Tuesday, August 7, 2012

Disching it out

One of the hazards of hagiography is that it virtually begs for debunking.  Pile the honors on too thick and too uncritically, and eventually someone’s going to come along and try to blast them off.  (That’s why the word “hagiography” is seldom used these days except ironically.  Good hagiography shouldn’t be too hagiographical.)  

Consider the praise heaped upon Ray Bradbury after his recent death -- I provided a little of it myself -- or indeed, that heaped upon him during his life.  Was there anyone who didn’t like Bradbury’s work?  Turns out there was, as I find on dipping into the late Thomas M. Disch’s essay collection On SF.

Disch’s review is called “A Tableful of Twinkies,” and the title refers to the anthology The Stories of Ray Bradbury.  “Twinkies,” needless to say, is not meant as praise.  Disch cites a couple of unfortunate passages from Bradbury’s early short story “The Night” as evidence of his tendency toward “kitsch,” “baloney,” “schmaltz,” “vagueness and prolixity.”  Of the denouement of Bradbury’s tale “The Black Ferris,” Disch writes that “any halfway bright eleven-year-old could do as well, given twenty years to practice.”  His own piece reaches the following climax:

[Bradbury’s] sense of humor doesn’t operate on both sides of the generation gap; his horrors are redolent of Halloween costumery; his sentimentality cloys; his sermons are intrusive and schoolmarmish; he is uninformed and undisciplined.  He is an artist only in the sense that he is not a hydraulic engineer.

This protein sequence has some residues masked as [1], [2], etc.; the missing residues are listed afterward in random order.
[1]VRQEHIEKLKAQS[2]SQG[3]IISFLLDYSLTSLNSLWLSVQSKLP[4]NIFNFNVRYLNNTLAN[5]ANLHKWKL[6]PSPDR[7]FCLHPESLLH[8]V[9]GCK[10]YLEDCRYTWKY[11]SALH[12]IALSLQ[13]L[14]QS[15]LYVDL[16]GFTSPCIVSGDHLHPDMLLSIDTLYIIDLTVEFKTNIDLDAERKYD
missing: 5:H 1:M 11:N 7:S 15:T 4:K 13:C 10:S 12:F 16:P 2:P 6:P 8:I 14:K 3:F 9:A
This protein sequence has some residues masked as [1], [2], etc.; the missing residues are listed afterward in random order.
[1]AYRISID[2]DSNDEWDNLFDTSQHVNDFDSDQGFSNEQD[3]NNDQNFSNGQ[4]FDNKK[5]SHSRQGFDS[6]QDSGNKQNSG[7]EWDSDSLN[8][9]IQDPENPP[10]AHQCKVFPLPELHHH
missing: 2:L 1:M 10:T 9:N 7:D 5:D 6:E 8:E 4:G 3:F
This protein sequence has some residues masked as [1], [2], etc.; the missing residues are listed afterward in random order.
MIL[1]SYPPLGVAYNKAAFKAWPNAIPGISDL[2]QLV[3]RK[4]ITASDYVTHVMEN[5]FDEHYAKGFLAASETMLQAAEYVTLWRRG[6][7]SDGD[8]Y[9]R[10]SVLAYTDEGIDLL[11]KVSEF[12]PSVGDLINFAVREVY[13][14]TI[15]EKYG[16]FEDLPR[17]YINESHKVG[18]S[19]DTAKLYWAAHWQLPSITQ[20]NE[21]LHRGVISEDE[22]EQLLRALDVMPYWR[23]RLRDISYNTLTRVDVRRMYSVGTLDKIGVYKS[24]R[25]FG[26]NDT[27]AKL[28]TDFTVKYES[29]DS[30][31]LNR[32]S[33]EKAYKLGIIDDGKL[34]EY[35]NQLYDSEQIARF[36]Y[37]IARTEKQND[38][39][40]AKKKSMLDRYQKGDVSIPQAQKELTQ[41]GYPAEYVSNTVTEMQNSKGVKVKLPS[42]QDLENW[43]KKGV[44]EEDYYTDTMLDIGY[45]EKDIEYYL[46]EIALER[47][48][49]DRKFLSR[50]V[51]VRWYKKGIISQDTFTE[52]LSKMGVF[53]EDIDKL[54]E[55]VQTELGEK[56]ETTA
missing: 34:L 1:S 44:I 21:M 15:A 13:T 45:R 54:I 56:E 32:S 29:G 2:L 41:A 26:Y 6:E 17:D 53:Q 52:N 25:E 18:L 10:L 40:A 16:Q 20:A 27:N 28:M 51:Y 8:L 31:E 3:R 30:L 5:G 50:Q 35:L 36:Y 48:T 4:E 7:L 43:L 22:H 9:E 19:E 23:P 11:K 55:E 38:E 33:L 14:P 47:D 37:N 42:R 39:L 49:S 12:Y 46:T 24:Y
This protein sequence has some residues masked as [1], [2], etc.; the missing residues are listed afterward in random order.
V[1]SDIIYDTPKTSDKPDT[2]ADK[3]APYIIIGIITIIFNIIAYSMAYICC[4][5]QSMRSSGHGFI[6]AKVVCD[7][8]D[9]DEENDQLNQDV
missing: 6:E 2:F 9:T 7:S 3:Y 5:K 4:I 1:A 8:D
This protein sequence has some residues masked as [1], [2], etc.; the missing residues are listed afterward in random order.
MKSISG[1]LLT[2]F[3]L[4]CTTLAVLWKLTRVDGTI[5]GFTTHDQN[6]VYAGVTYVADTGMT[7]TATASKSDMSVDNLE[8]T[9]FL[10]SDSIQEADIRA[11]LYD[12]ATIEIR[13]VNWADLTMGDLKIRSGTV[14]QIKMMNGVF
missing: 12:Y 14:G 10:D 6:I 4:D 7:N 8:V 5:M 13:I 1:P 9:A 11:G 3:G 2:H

Double ouch.  

Disch’s criticisms are by no means entirely unfair.  Bradbury’s tendency toward sentimentality is well known, if usually forgiven.  And as I noted myself in the post linked to above, he was certainly not a systematic thinker.  Nor was Disch any slouch as a critic -- his book The Dreams Our Stuff Is Made Of: How Science Fiction Conquered the World is a terrific piece of pop culture criticism.

All the same, Disch’s nastiness is in this case excessive, and selective.  The same volume contains an encomium to Isaac Asimov as “astonishing, astounding, and amazing.”  (It’s an obituary, to be sure; but Asimov, like Bradbury, got obituary-style plaudits pretty steadily throughout his life.  And, notoriously, often from himself.) 

Now, I love Asimov’s work.  But if you’re on the hunt for samples of clunky writing to use as cheap-shot evidence of an author’s basic worthlessness, I’d wager that you’ll find it more readily in an Asimov anthology than a Bradbury one.  You might judge from a cringe-making line like “Sizzling Saturn, we’ve got a lunatic robot on our hands” that Asimov’s short story “Reason” isn’t worth reading.  If so, you’d be dead wrong, because it’s a neat little study in epistemology.  And it’s for that more cerebral sort of theme that you read Asimov.  

But if you want insight into real human reactions to vividly delineated bizarre scenarios, you’re better advised to read something like Bradbury’s “Kaleidoscope” or “The Long Rain.”  (Having recently dipped into The Illustrated Man, I found that these stories I first came to love while a teenager still hold up pretty well.)